Model Warfare

[Image: A carved sandstone model of the incredible walled fortress-city of Jaisalmer, Rajasthan, found where else but within the walled fortress-city of Jaisalmer, Rajasthan; photo by BLDGBLOG].

In his new book Oblique Drawing, architectural historian Massimo Scolari refers in a footnote to a story that I have to assume is familiar to many readers, but one that was new to me, connecting architectural models to acts of espionage.

"A significant example [of this connection] is reported by Vasari in the case of the siege of Florence of 1529," Scolari explains.
During the night, Tribolo and an assistant secretly built an accurate relief model in cork, several meters wide, of the city and its fortifications. It was smuggled out of the besieged city in various pieces concealed inside bales of wool. This allowed the pope, aided by Baldassarre Peruzzi, to direct operations from a distance.
"Although the relief was made in the style of a pictorial view," Scolari adds, "it was considered evidence of espionage."

This cork model, meanwhile, conjures images from some as-yet-unwritten novel in which small, seemingly discontinuous models of a city are made in cork and then set floating down the river out of town; guards seeing the models float past simply assume some toymaker's cart has overturned upstream or that a careless woodshop has tossed its inventory into the river.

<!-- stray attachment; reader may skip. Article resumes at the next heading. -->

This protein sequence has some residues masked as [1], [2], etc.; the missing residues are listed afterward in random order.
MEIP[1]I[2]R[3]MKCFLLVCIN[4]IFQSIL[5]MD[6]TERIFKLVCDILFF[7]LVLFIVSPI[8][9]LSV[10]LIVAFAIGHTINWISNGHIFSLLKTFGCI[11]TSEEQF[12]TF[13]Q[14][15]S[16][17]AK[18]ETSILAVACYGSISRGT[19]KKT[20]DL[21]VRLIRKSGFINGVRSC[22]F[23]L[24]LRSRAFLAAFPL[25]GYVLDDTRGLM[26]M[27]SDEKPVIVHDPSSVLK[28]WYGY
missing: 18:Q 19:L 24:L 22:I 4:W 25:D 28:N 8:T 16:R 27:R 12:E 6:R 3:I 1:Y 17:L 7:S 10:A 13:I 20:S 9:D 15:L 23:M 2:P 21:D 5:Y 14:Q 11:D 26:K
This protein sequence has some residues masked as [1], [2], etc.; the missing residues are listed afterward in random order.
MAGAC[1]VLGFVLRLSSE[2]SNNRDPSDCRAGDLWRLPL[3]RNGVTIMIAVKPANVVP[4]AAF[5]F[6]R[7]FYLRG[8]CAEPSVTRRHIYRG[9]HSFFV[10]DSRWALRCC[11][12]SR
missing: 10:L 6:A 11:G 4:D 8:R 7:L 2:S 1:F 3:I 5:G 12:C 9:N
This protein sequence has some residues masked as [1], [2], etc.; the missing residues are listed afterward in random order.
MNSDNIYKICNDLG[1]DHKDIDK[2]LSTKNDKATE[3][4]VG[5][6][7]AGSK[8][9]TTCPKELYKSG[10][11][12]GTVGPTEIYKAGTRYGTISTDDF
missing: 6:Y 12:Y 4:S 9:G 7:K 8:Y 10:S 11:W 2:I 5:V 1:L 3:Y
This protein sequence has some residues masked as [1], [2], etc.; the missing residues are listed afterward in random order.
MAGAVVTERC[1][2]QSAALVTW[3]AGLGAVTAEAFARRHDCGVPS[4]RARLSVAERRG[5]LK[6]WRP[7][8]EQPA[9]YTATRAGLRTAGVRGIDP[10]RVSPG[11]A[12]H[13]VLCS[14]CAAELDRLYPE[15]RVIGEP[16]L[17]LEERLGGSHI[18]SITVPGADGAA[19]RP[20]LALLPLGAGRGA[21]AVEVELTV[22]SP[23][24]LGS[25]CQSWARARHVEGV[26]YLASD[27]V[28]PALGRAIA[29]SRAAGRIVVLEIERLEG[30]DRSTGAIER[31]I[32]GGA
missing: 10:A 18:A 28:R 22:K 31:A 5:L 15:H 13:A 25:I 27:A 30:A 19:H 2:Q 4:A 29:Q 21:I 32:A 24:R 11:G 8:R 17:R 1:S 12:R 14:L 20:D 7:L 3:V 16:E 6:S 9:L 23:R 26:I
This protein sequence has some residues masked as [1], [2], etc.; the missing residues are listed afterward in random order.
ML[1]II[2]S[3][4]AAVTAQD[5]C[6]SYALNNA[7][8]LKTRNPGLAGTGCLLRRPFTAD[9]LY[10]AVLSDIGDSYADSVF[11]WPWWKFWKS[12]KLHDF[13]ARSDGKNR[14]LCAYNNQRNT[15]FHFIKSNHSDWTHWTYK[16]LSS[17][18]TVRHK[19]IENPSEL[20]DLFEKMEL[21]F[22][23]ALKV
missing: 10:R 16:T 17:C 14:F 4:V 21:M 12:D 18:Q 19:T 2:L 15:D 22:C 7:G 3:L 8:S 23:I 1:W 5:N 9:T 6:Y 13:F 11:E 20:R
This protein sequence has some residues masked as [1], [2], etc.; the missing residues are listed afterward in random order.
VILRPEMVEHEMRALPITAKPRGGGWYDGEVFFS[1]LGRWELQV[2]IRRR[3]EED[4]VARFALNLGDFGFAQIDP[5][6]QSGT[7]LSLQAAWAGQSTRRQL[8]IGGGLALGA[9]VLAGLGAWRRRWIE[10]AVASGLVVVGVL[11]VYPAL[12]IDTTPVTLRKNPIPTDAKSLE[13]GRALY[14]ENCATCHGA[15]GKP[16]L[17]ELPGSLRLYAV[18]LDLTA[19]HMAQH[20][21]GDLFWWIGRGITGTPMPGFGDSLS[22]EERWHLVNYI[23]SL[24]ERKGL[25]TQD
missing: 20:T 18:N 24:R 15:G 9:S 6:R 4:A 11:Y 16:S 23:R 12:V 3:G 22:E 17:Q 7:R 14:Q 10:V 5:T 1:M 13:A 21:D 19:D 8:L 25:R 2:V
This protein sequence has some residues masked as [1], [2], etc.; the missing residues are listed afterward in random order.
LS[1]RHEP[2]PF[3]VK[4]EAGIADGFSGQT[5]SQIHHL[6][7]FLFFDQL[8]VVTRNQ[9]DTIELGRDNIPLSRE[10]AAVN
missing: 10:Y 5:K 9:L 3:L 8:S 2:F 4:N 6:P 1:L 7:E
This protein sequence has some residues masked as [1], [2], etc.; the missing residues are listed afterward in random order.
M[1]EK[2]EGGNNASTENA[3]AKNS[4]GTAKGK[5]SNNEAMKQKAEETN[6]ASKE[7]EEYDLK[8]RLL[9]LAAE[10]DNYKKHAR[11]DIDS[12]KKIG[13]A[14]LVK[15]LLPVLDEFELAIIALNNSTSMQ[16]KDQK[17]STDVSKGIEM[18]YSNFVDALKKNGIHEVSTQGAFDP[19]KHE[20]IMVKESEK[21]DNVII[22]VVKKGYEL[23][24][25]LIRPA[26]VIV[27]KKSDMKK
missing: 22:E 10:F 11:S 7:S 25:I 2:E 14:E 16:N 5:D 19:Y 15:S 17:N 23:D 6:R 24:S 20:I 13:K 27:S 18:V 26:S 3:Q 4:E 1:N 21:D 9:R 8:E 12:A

But these models are acts of war, to be assembled into a complete model later, and the spatial details they reveal are the vulnerabilities of the city.

[Image: Model of Jaisalmer; photo by BLDGBLOG].

Elsewhere, Scolari refers to other connections between spatial representations of the city and the possible military implications of those representations, once they reach their intended audience. He describes, for instance, "painter-spies who depicted the enemy's fortresses," under the guise of a leisurely aesthetic pursuit, and even Goethe once being forced to watched powerlessly as "local authorities" in Malcesine, Italy, "tore up the drawing he had made for his own pleasure of an abandoned castle." After all, they reasoned, it might have been a fortifications study, or what we might call structural espionage disguised as sketching.

Among many things here, what's interesting about all this—aside from the dizzying variety of possibilities that arise when thinking about a kind of alternative history of the architectural model as a tool for heists, espionage, assassination, and urban warfare—is that this feared dual-use of architectural images is still alive and well today. We need look no further, for instance, than to often-illegitimate photography bans inside government buildings (or subways), or limits on cameras inside retail stores, or, in the case of my trip to India earlier this year from which the above photos come, a ban on taking photographs from a boat of the Mumbai harbor and even a nationwide ban on aerial photography that was only lifted back in 2004.